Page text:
Tuesday, October 30, 2007

School Days

Last week I decided to visit one of the area primary schools for the day. The pictures I took were probably the best set of pictures I’ve taken here, so if you get a chance, check out the photos on the flickr.com badge on the right. I’ve spent over a year and a half here and I don’t know a great deal about how the primary schools function as a whole. Mutanoga Primary School is one of the primary schools where a number of our Compassion children attend. It’s approximately 4 miles from the Compassion center and my home and it’s a well run school in large part because they have good leadership from their head teacher (principal). They have 746 students and 15 teachers with 3 ‘helper teachers’. (50 students per teacher.) They currently have 12 classrooms for the 8 grades (including nursery school kids) and are constructing 3 more classrooms. The school is free for the students, the government pays the teachers salaries, but parents are asked to pay 8,000 Ush ($4) for additional projects, such as the new construction. The following are my observations from the day:

I begin my visit with the Primary 7 (P7) students. 7th graders. These are the oldest students in the school. They can be anywhere from 11 to 19 years old. The students all rise upon my entering. They are all wearing their school uniforms: pink shirts with navy blue shorts or skirts. The head teacher is teaching and they are doing graphs. No text books. The teacher is teaching in English. There are just under 60 students in a smaller than normal (by US standards) sized classroom. The students sit 3 to a desk. A blackboard is in the front of the class with a large paper taped to the board with a graph, x & y axis and grid. The students are learning coordinates (3, -2). Around the room several other graphs are taped up to the walls. They all read “distance vs time”. There is also a hand drawn map of Africa and a hand drawn picture of 2 simple machines. Most of the kids have shoes on here, which has come to be my observation of their age and poverty level.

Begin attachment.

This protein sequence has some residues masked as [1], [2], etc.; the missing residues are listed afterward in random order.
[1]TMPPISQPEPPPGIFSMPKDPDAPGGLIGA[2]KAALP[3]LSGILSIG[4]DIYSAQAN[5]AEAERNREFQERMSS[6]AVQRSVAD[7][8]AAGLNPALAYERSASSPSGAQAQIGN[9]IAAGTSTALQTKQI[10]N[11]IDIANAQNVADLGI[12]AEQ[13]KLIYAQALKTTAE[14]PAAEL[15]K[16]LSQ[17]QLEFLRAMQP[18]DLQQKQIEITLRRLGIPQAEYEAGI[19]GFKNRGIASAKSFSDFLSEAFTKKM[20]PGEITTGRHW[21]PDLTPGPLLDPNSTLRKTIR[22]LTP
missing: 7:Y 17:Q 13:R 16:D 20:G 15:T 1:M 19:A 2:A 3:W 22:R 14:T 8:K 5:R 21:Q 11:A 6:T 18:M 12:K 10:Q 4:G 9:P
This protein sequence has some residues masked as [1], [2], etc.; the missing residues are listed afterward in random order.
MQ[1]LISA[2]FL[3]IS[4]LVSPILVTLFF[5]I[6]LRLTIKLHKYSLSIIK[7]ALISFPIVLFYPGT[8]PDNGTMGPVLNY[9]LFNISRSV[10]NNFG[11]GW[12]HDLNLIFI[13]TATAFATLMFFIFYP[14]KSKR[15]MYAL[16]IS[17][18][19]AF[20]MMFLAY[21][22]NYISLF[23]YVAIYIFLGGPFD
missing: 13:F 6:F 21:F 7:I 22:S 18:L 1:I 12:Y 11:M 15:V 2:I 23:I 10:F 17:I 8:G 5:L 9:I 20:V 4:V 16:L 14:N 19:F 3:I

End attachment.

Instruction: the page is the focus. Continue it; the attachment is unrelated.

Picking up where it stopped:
“Who can calculate the area of this figure? Giftee?” As Gift goes to the board the teacher uses a piece off a foam mattress to erase another section of the blackboard. “In ½ h(a x b), what is h, class?” A few students blurt out the answer. “ah, ah…” the teacher says then mumbles something in Runyankore to the extent of, “You should raise your hands instead of speaking out of turn.”

There is no ceiling in this classroom, only an aluminum roof which means when it rains it’ll be almost impossible to teach due to the noise. Even a light rain creates a heck of a lot of noise on a metal roof!

The students don’t have text books. They take meticulous notes in small notebooks. They use newspaper to create covers for their notebooks for decoration and protection.

“Who can name the shape?” “A triangle,” a student replies. “It is a special shape. What shape is eeet?” Class, in perfect unison, “A right angled triangle.”

The students are asked to draw the graph in their notebooks. A flurry of notebooks and metal math sets shuffle. The math sets include a ruler, protractor, compass and eraser. The students rush to copy the graph from the board.